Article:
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Perspective | Providing high-quality teachers who stay in the classroom

Every day, excellent teachers in North Carolina’s classrooms make a difference in students’ lives. They help children who are struggling with content or dealing with trauma. They transform lives and support growth and well-being for all learners. Well-prepared teachers are the backbone of our success as a community, and we need a lot more of them. Across our state, thousands of classrooms started the school year without a highly-qualified teacher.

Creative and effective solutions that strengthen what is already working and generate new initiatives that address the current crisis in the teaching workforce are urgent. These solutions also need to attend to the quality of teacher preparation in order to best serve our students, particularly those most vulnerable.

The teacher shortage exists because we have too few people entering the pipeline into teaching and too many leaks along the way. Effective solutions, therefore, must focus on both teacher preparation and retention, and these two issues are, in fact, connected: better prepared teachers also stay longer in the classroom. 

A recent study from Texas analyzed data collected over a decade to connect teacher preparation programs, teacher retention, and student learning. The study showed the cumulative impact of having under-prepared teachers enter the classroom: students from low-income households who were more likely to be assigned several under-prepared teachers over the years could be a whole year behind by ninth grade. The study also demonstrated that teachers entering the profession through university-based programs that included multiple semesters of course-work and practice-based field experiences not only performed well in the classroom regarding their students’ learning, they also had a 24% higher retention rate than those entering the profession through other routes.

It took Texas 10 years to have the data that show the key role university-based teacher preparation programs play in educating highly-qualified teachers. North Carolina can learn from these results and partner with university-based teacher preparation programs to generate a collection of creative and effective solutions to the teacher shortage. In fact in our state, we already know that graduates from colleges of education perform well in the classroom and stay longer.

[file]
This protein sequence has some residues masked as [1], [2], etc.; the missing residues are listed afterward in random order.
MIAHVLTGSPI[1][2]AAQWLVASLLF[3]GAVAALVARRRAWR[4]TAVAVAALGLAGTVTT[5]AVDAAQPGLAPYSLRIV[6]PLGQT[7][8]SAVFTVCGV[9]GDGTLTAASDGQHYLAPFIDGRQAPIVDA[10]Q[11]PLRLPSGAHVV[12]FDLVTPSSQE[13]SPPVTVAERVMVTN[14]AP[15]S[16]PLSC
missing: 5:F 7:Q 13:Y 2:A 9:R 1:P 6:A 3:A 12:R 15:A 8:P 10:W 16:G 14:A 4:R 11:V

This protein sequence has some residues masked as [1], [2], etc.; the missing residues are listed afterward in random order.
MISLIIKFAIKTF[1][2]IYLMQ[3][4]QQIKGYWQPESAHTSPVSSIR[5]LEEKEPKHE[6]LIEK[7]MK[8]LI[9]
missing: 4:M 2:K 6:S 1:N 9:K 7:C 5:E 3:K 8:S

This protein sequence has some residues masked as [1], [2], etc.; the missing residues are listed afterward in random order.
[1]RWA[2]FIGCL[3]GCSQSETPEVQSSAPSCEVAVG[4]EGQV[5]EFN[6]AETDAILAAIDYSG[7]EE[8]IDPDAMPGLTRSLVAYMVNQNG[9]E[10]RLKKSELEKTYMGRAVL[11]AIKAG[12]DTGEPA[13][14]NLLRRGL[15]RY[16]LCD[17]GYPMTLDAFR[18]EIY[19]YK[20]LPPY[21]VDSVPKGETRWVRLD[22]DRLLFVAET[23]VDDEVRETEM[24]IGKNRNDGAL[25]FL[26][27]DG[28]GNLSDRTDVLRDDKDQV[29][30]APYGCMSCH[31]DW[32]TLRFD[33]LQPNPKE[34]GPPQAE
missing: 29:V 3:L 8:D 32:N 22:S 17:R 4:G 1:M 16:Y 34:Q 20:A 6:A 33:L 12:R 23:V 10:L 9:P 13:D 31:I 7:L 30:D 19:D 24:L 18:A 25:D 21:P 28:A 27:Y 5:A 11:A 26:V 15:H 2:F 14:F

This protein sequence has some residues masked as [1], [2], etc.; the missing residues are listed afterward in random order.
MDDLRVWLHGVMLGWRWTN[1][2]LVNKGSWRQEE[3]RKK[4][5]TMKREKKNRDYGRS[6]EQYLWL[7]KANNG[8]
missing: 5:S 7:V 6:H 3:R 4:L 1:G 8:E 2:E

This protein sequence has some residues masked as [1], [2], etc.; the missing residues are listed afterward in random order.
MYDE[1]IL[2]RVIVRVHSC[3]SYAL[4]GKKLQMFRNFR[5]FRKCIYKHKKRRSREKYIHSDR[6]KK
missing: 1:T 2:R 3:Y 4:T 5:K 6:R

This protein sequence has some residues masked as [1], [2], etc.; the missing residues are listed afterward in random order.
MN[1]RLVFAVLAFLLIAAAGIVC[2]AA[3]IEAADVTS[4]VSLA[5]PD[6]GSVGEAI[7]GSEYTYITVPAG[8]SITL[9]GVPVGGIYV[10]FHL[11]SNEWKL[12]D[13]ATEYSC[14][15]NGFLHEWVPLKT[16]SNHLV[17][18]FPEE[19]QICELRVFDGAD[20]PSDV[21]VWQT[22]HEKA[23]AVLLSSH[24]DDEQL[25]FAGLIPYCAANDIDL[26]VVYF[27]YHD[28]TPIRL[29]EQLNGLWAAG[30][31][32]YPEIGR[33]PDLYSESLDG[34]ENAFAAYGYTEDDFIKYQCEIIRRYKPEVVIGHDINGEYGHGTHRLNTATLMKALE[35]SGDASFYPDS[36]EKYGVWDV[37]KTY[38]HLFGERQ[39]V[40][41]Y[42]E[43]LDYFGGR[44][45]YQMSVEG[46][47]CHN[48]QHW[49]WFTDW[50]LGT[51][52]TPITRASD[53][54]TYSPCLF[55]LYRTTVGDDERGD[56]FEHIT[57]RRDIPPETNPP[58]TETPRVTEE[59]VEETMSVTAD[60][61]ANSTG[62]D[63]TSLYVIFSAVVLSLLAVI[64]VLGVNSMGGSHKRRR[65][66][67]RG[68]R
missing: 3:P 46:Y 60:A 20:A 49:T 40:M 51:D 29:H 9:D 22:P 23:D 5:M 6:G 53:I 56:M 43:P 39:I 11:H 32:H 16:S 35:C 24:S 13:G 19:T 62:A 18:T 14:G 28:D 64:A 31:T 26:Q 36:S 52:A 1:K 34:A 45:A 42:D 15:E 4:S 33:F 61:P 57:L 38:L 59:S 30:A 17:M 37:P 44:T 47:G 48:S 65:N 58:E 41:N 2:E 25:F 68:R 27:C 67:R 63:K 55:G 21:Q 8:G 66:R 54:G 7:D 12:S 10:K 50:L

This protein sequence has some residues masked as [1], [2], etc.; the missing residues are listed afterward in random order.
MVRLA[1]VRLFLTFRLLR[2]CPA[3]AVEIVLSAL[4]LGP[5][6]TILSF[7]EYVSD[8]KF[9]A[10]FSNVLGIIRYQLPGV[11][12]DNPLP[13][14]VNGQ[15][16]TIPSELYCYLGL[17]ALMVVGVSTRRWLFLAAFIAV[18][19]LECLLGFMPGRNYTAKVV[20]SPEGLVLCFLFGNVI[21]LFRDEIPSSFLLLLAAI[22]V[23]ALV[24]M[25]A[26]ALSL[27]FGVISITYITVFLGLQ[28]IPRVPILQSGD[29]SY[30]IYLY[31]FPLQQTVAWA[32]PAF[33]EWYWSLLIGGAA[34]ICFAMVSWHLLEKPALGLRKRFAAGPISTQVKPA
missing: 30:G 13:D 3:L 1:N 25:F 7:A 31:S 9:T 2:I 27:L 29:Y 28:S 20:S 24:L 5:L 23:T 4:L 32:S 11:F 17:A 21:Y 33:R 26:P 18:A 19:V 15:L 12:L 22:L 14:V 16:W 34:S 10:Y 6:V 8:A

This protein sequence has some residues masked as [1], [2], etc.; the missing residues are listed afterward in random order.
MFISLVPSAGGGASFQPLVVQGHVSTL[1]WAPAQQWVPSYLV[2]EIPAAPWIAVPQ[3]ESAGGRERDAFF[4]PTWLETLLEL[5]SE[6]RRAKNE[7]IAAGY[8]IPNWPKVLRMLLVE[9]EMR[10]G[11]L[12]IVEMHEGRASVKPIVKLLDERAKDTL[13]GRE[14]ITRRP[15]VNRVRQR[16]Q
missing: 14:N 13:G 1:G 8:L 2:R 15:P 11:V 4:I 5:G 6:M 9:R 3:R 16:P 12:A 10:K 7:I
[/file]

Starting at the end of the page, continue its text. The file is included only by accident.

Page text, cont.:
As a dean of a college of education, I see every day the impact our graduates have in helping young learners meet their goals. I also know that they are well prepared to teach, perform well in the classroom, and tend to stay longer in the profession. So how can we strengthen the teacher pipeline? Engaging colleges of education as key partners in innovation within teacher preparation is part of what we need. Colleges of education are part of the solution!

Strengthening partnerships that create new university-based teacher preparation programs and bring together a variety of stakeholders such as universities, schools, community colleges, and industries is important. We can expand what is working, such as programs like N.C. Teaching Fellows, and also build on existing creative approaches such as Transformational Scholars (which is a partnership with private philanthropy) or NC State Education Scholars (which is a partnership with rural and semi-rural school districts) — to mention just a few innovative programs at NC State alone, with many more existing across all our colleges of education. 

A high-return approach to address the teacher shortage in our state can stand on three key features. One, create partnerships that offer effective learning experiences in university-based teacher preparation programs. Two, provide  incentives, financial support, and loan forgiveness programs that allow all those who want to be teachers to attend these effective university-based programs. And three, offer university-based initial coaching for those who come into the profession needing additional help.

Investing in colleges of education’s capacity to partner with stakeholders and provide these innovative and effective university-based experiences to prepare and support high-quality teachers who will teach and stay in North Carolina’s classrooms is a good investment for the future of our state and our children.

Paola Sztajn

Paola Sztajn is the Dean of the College of Education at NC State University. She’s also a professor in NC State’s Department of Teacher Education and Learning Sciences.